Gwoka jazz meets voodoo: already early on, tenor saxophonist Jacques Schwarz-Bart came into contact with gwoka, the traditional music of his home country Guadeloupe based on West African roots. After working with greats like Roy Hargrove, Meshell Ndegeocello, or Chucho Valdes, he began a solo career: on albums such as Soné Ka La (2007) and Abyss (2008) he combined jazz harmonies and gwoka spirituality. His current project is also shaped by a love of Antillean mysticism: Jazz Racine Haïti fuses modern jazz with Haitian songs that originate from the voodoo context, and are celebrated by the French press as the “opera of the Afro-Caribbean diaspora”, in their reviews of the album from 2014. Along with fellow musicians like the Haitian singer Moonlight Benjamin and percussionist Arnaud Dolmen from Guadeloupe, Schwarz-Bart creates a captivating feel between a New York jazz bar and a sublime spirituality.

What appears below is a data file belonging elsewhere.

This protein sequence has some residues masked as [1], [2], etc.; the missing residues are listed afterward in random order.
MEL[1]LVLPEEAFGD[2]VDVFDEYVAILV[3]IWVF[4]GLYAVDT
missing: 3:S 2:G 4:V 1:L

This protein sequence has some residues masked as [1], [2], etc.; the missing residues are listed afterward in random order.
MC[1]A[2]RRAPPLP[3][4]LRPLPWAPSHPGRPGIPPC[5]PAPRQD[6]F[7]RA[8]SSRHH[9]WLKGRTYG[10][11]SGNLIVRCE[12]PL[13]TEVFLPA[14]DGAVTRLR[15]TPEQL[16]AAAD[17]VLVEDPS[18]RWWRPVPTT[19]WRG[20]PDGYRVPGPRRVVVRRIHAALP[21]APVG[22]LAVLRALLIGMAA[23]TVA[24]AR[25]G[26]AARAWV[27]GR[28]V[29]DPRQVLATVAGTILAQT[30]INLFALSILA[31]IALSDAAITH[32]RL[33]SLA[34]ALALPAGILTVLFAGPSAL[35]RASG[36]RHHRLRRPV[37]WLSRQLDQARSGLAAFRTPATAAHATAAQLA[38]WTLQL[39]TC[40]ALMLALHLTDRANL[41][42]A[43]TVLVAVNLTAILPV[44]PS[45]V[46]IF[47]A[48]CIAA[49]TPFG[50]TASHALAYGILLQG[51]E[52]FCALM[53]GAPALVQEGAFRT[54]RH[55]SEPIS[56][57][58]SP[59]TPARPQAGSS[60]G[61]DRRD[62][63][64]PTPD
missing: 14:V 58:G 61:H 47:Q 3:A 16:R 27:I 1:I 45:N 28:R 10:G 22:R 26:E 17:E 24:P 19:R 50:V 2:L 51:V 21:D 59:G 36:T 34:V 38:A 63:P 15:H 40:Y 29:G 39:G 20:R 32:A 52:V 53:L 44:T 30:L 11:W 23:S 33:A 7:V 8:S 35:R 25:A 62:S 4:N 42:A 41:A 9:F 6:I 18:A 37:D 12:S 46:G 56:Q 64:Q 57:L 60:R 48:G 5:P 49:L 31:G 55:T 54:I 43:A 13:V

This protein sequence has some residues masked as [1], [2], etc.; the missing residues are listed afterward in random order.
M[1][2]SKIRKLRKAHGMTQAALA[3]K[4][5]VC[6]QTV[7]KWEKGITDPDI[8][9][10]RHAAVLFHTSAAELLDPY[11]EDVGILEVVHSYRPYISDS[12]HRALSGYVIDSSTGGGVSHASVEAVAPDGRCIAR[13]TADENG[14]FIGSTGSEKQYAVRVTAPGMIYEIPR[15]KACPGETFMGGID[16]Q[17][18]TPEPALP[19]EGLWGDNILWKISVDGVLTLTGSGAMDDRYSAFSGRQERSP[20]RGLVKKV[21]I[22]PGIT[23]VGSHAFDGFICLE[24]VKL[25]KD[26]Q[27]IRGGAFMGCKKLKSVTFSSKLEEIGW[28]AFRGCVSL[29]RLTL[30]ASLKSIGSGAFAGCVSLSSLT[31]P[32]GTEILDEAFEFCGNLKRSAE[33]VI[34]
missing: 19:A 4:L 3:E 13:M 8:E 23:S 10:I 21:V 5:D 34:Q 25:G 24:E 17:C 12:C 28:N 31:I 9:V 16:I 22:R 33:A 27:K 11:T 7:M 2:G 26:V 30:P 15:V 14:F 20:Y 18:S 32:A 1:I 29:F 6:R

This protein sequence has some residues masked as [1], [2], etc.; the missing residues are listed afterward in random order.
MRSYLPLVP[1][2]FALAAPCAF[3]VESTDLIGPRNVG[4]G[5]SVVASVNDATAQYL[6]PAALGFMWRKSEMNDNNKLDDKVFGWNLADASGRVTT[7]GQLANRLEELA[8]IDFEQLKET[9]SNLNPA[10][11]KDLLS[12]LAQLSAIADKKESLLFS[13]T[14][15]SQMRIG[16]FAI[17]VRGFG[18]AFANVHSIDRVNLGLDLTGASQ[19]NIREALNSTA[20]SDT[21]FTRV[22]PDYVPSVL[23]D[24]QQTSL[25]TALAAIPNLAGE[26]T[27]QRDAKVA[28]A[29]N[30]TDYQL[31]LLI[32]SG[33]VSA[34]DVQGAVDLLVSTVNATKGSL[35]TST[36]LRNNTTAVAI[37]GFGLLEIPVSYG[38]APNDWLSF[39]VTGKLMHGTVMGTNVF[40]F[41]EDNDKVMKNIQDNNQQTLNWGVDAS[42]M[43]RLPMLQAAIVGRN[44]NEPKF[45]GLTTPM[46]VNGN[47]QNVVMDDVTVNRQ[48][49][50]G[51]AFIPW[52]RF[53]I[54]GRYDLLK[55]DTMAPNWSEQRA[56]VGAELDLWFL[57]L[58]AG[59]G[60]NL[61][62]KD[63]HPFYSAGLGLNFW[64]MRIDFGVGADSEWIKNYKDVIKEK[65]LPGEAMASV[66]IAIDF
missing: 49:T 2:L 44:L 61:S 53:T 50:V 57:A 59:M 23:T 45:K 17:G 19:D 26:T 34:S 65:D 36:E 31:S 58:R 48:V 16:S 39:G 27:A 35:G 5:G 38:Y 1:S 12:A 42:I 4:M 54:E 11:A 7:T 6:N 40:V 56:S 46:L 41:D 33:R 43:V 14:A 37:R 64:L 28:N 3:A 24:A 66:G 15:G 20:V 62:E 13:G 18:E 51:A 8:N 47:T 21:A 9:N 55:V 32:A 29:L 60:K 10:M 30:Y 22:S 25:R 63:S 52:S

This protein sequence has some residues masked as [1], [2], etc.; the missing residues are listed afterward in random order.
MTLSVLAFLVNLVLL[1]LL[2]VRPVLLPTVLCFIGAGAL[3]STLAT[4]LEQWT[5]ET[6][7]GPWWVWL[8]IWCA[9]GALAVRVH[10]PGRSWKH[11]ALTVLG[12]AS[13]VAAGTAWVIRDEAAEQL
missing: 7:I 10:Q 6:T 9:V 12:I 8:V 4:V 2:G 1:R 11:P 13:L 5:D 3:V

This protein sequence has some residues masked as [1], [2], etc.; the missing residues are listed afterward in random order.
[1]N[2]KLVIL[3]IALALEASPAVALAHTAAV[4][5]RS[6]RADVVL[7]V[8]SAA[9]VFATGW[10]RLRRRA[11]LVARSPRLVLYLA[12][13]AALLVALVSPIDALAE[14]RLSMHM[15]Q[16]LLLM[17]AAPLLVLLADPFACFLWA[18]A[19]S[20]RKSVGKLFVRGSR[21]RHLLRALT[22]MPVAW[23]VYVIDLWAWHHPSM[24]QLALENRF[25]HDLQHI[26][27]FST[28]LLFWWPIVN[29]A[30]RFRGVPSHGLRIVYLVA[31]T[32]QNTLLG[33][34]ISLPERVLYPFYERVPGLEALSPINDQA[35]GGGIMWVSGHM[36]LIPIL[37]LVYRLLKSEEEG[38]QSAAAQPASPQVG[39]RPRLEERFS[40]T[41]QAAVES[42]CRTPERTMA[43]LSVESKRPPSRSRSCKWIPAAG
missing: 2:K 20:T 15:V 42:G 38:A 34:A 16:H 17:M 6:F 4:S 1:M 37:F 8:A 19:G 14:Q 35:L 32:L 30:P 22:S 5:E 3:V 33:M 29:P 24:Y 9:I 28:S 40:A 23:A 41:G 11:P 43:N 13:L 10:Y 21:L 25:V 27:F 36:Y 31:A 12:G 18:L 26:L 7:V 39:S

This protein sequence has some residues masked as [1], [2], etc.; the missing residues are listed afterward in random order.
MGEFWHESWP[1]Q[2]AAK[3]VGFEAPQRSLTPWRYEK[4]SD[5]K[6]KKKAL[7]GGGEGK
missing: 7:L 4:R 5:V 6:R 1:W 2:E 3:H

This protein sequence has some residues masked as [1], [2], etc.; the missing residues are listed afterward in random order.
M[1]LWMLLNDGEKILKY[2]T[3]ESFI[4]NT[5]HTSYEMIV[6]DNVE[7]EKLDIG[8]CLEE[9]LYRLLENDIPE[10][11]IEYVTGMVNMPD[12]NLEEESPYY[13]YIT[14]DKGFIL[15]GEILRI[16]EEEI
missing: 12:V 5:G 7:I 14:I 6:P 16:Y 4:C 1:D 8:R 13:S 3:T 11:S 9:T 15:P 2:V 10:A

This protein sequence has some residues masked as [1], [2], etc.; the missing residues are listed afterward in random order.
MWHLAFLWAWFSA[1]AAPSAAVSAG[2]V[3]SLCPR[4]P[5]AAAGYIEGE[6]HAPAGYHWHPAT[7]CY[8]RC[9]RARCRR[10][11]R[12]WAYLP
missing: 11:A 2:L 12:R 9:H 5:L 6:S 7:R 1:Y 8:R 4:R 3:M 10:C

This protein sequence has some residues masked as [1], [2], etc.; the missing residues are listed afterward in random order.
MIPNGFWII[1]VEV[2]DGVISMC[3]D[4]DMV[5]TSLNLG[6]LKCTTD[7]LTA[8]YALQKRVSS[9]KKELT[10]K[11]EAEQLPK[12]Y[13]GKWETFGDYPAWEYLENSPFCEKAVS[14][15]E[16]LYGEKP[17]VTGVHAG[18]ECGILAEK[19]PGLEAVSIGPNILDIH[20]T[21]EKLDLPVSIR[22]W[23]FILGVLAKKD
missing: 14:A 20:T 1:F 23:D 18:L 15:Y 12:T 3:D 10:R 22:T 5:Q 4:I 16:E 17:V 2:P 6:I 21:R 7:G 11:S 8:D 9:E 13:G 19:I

Latin American song culture, arranged for the twenty-first century: with their avant-garde arrangements of popular pieces from Columbia, Venezuela, and Mexico, Bituin, two pairs of siblings from Bogotá, turn the classical cantautor genre on its head and translate it to New Music. Their experimental approach to greats like Violeta Parra, Astor Piazzolla, or Chabuca Granda one the one hand pays homage to the tradition, while at the same time deconstructing it, with a reduced and hypnotic feel. The haunting, often floating-dissonant singing of the two sisters Juanita and Valentina Añez are combined with jazzy or driving percussion that repeatedly breaks out of the mold – plus: a funky contrabass.